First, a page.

Sensory-seeking is a sensory under-responsive person who takes more stimulation to react. They may appear to be intentionally bumping into things, squeezing themselves between heavy pieces of furniture, or have a preference for swinging or deep hugs. They may also have a strong desire to touch and feel things often without an idea of the force they are exerting. They may also talk or scream loudly to experience the additional feedback or have an oral fixation where almost everything goes in their mouth. Sensory-seeking children are often at risk of hurting themselves due to these behaviors.
There are also children who exhibit parts of all the sensory processing disorders described. They may over-respond to some situations and under-respond to others. These children can have a wide range of inconsistent behaviors which change from day to day. This is called sensory combination disorder. This disorder can be a challenging to treat as it appears no activity or strategy can provide the input or comfort the child needs. Like sensory over-responsive children, these children often have an intense desire to control the world around them because they have such a difficult time regulating themselves.
Addressing sensory processing dysfunction
Occupational and physical therapists will often bring up the term “sensory diet.” A sensory diet is a collection of ideas and strategies you can use to engage your child throughout their day. The goal is to keep your child calm — but alert — while nurturing a sense of safety and security in a world which is overwhelming for them.
A sensory diet should be implemented all day: at school, in the community and at home. A sensory diet is individualized for each child and includes specific attention to the activities that stimulate and calm a child. This can be a delicate balance to find. With some trial and error, therapists and families work together to find the best strategies and activities to help the child functionally engage in the world around them.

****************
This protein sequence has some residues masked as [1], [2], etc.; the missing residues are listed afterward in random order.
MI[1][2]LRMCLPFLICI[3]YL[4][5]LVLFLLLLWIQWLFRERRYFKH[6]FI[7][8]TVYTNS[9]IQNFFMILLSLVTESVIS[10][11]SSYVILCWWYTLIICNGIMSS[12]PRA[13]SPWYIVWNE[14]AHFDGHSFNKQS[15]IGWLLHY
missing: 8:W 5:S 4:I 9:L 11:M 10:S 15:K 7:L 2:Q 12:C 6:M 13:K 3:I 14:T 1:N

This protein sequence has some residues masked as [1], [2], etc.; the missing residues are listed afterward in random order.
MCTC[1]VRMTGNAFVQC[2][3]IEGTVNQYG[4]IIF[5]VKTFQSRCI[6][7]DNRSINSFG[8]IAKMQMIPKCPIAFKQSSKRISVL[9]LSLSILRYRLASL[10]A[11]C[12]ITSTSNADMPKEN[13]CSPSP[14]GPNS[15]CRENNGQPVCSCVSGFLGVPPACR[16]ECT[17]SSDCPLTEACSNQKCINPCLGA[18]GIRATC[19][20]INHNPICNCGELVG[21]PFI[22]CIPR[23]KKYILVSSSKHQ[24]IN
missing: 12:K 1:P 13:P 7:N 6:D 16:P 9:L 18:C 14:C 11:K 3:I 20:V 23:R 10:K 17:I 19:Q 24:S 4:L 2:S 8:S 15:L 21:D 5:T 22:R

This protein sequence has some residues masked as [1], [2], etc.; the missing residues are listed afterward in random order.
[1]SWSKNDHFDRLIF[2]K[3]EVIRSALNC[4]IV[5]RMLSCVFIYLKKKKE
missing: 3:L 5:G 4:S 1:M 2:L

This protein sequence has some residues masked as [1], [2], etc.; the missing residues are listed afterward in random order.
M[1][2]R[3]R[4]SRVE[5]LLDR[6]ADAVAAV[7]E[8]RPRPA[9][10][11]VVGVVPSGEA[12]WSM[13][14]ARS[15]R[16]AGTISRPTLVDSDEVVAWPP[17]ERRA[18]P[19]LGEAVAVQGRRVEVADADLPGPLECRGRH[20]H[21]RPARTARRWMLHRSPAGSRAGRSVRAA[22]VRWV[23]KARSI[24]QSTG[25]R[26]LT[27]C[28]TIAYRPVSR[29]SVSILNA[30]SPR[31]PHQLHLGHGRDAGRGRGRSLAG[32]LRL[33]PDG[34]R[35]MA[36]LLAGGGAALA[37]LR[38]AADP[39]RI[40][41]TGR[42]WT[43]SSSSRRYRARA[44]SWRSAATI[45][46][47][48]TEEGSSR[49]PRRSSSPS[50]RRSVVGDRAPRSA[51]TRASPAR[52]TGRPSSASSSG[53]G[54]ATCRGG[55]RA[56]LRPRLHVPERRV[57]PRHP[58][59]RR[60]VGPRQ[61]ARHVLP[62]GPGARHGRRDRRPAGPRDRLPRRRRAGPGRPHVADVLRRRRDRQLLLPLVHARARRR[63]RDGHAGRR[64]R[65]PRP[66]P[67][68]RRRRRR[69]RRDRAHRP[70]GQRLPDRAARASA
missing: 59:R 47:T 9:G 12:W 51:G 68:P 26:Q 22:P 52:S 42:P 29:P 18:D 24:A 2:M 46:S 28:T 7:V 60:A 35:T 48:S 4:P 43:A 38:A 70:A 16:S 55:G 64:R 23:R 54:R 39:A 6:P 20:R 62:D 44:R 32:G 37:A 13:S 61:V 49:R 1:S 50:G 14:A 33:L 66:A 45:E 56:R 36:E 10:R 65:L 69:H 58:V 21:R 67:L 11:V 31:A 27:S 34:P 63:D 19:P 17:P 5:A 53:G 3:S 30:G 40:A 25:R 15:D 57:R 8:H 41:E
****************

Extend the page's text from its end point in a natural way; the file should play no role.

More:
Sensory diet strategies and activities are meant to precede any functional activity — for whatever reason — that seems to be challenging for the child. If your child has a difficult time calming down and preparing for bed, part of their sensory diet may be sitting with a weighted blanket across their lap while listening to their favorite music for 15 minutes before attempting to sleep. If your child is going out into the community for an appointment, part of their sensory diet might include brushing their teeth and doing joint compressions before leaving the house.
Determining your child’s sensory needs and establishing a sensory diet is an ongoing process. Your child’s therapists will work with your family to determine the best ways to help your child and adjust the sensory diet as needed.
As your child ages and grows, their sensory needs may change and this is fine. Parents and siblings have the most exposure and access to observe a child with sensory integration deficits. Therapists rely on family feedback and observation to get a more complete picture of a child’s needs. Through this partnership of therapists and families, we can work together to provide the highest quality of life for our children.